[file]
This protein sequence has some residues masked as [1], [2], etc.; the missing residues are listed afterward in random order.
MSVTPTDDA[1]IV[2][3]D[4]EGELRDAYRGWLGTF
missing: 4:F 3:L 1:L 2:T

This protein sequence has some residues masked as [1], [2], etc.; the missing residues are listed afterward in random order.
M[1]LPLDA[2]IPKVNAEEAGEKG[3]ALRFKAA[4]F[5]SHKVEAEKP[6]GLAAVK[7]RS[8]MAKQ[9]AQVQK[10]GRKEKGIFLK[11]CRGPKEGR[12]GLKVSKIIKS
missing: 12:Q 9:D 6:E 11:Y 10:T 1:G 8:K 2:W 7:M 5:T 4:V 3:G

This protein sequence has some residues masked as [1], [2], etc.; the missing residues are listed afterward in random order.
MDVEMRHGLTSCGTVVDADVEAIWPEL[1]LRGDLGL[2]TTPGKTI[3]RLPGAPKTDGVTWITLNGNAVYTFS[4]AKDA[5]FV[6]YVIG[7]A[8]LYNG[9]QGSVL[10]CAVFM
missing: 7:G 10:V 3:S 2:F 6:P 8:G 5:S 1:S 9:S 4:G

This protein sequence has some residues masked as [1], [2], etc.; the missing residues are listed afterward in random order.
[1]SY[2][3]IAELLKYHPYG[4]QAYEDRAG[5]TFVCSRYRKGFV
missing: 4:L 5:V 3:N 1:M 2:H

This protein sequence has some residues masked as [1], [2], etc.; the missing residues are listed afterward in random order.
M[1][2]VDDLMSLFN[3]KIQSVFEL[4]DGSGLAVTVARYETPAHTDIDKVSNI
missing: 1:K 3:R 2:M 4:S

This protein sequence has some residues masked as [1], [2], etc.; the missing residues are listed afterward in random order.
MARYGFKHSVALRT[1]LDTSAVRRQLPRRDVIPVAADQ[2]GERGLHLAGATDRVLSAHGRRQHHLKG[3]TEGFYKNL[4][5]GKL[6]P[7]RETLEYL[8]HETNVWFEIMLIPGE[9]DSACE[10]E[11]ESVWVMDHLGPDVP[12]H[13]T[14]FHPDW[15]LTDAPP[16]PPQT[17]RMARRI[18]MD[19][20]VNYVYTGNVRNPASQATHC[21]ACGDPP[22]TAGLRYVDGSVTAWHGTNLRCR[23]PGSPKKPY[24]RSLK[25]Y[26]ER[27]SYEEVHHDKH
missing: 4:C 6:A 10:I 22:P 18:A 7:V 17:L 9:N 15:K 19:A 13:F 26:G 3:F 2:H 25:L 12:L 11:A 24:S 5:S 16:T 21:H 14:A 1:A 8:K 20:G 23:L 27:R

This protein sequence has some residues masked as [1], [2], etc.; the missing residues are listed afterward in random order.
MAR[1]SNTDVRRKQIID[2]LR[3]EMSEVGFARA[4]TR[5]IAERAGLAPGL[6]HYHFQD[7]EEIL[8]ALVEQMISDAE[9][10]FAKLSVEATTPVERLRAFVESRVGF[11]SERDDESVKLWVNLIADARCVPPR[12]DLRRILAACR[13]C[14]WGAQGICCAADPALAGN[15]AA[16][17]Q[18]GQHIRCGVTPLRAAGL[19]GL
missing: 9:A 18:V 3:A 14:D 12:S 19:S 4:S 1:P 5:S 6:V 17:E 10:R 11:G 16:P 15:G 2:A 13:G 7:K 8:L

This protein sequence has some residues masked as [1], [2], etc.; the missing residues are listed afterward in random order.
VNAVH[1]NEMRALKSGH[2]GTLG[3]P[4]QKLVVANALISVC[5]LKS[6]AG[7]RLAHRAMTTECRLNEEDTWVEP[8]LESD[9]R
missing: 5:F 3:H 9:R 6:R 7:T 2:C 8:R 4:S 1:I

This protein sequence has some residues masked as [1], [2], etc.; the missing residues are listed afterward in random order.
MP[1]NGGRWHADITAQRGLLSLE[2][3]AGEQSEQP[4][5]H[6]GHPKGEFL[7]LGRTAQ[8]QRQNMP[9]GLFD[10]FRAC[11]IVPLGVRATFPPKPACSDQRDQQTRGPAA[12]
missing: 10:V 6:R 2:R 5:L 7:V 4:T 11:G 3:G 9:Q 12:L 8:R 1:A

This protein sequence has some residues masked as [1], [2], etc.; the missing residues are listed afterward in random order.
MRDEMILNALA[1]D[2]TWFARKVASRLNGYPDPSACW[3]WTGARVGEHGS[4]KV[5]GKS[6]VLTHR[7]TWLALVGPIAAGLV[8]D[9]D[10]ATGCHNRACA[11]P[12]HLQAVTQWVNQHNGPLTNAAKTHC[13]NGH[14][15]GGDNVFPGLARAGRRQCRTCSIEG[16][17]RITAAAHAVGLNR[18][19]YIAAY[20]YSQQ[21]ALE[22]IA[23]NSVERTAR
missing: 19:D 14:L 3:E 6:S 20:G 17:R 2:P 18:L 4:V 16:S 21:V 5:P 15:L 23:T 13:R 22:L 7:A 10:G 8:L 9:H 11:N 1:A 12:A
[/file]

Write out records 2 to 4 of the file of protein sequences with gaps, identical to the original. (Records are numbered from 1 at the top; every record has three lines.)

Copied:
This protein sequence has some residues masked as [1], [2], etc.; the missing residues are listed afterward in random order.
M[1]LPLDA[2]IPKVNAEEAGEKG[3]ALRFKAA[4]F[5]SHKVEAEKP[6]GLAAVK[7]RS[8]MAKQ[9]AQVQK[10]GRKEKGIFLK[11]CRGPKEGR[12]GLKVSKIIKS
missing: 12:Q 9:D 6:E 11:Y 10:T 1:G 8:K 2:W 7:M 5:T 4:V 3:G

This protein sequence has some residues masked as [1], [2], etc.; the missing residues are listed afterward in random order.
MDVEMRHGLTSCGTVVDADVEAIWPEL[1]LRGDLGL[2]TTPGKTI[3]RLPGAPKTDGVTWITLNGNAVYTFS[4]AKDA[5]FV[6]YVIG[7]A[8]LYNG[9]QGSVL[10]CAVFM
missing: 7:G 10:V 3:S 2:F 6:P 8:G 5:S 1:S 9:S 4:G

This protein sequence has some residues masked as [1], [2], etc.; the missing residues are listed afterward in random order.
[1]SY[2][3]IAELLKYHPYG[4]QAYEDRAG[5]TFVCSRYRKGFV
missing: 4:L 5:V 3:N 1:M 2:H